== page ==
6.2 Drawbacks of Rutherford’s model :

(a) According to classical electromagnetic theory, when an electron moves around the nucleus under the influence of the attractive force, the electron loses its energy continuously and move closer and closer to the nucleus in a spiral path, the ultimate result will be that it will fall into the nucleus but it can’t be possible because an atom is quite stable.
(b) If an electron loses energy continuously, the observed spectrum should be continuous but the actual observed spectrum consist of discontinuous well defined lines of definite frequencies.
Rutherford’s Experiment

Ex.5 Rutherford’s scattering experiment is related to reveal structure of –
(A) Nucleus (B) Atom
(C) Electron (D) Neutron
Ans . (B)
Sol. To reveal structure of atom
Ex.6 When the atoms of gold sheet are bombarded with a beam of a-particles, only a few a-particles get deflected whereas most of them go straight undeflected. This is because –
(A) The force of attraction on the a-particles by the oppositely charged electron is not sufficient
(B) The nucleus occupies much smaller volume as compared to the volume of atom
(C) The force of repulsion on fast moving a-particles is very small
(D) The neutrons in the nucleus do not have any effect on a-particles.
Sol. It was the logical conclusion of his experiment.



7. Moseley’s Experiment
7.1 Atomic number (Z) :
The number of positive charge carried by the nucleus of an atom is termed as atomic no. (Z) or the number of protons in an atom of an element is equal to its atomic number. Since an atom is electrically neutral it contains an equal number of extra nuclear electrons. Thus –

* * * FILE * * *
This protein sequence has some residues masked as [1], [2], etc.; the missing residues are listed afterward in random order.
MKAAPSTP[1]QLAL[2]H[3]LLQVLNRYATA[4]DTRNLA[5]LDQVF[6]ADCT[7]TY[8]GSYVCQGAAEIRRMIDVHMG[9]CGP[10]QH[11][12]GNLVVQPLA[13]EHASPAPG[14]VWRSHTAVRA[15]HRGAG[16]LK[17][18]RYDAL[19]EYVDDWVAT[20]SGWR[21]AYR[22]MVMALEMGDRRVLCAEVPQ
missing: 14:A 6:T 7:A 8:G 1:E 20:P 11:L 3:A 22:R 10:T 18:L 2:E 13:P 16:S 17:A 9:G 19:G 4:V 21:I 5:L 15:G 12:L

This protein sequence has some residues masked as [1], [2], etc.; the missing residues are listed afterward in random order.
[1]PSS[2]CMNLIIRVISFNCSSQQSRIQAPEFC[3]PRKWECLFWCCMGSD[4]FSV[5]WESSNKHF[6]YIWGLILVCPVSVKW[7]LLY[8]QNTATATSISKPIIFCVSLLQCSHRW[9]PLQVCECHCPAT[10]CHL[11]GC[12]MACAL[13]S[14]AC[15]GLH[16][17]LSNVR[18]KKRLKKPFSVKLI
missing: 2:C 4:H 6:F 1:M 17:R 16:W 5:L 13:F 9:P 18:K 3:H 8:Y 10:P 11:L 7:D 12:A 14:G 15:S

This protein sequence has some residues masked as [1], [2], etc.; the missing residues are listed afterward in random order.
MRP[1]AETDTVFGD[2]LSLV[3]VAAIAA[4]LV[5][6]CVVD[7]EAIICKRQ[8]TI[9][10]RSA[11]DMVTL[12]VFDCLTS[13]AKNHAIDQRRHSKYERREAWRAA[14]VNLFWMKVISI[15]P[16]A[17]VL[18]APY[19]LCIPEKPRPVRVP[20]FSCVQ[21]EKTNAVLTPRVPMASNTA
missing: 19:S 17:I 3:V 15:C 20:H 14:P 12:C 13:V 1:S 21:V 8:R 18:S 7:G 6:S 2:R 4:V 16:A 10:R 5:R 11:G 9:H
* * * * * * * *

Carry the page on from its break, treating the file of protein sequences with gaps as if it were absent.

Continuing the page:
Atomic No. = Number of unit positive charge in nucleus = Number of protons
= Number of electrons.
7.2 Mass number or Neucleon number (A) :
The mass number being the sum of the number of protons and neutrons in the nucleus, which is always a whole number.
A = P + n
or
A = Z + n
where :
A = Mass number
P = Number of protons
n = Number of neutrons
Z = Atomic number
On the another side of that statement since mass of a proton or a neutron is not a whole number (on atomic weight scale), atomic weight is not necessarily a whole number.
For example : The isotopes of oxygen having mass number 17 and 18, have atomic weights equal to 17.00045 and 18.0037 respectively.

8. Some important definitions

(a) Nodal Surface :
The place find in between two ‘s’ orbitals where the value of electron density is equal to zero called Nodal surface.
The number of Nodal surfaces in an atom = (n – 1), where ‘n’ is the number of total shell in an atom.
(b) Nodal Plane :
The place for ‘p’ and ‘d’ orbitals where the value of electron density is equal to zero called Nodal Plane.
For px = yz
py = xz
pz = xy
For dxy = yz, zx
dyz = xy, xz dx2–y2 = 0
dzx = xy, yz
dz2 = 0
(c) Nodal Point :
The nucleus of an atom called Nodal Point.
(d) Isodiapheres :
The elements which have same value of (n – p) is called Isodiapheres.
eg. 7N14 8O16
Values of (n – p) 0 0
(e) Isotone :
Elements which contain same no. of neutron is called Isotone.
eg. 14Si30 15P31 16S32
number of neutrons 16 16
(f) Isotopes :
(i) First proposed by soddy.
(ii) The isotopes have same atomic number but different atomic weight.
(iii) They have same chemical properties because they have same atomic number.
(iv) They have different physical properties because they have different atomic masses.
eg. 1H1 1H2 1H3
Protonium deuterium Tritium
Z = 1 1 1
A = 1 2 3
(g) Isobar :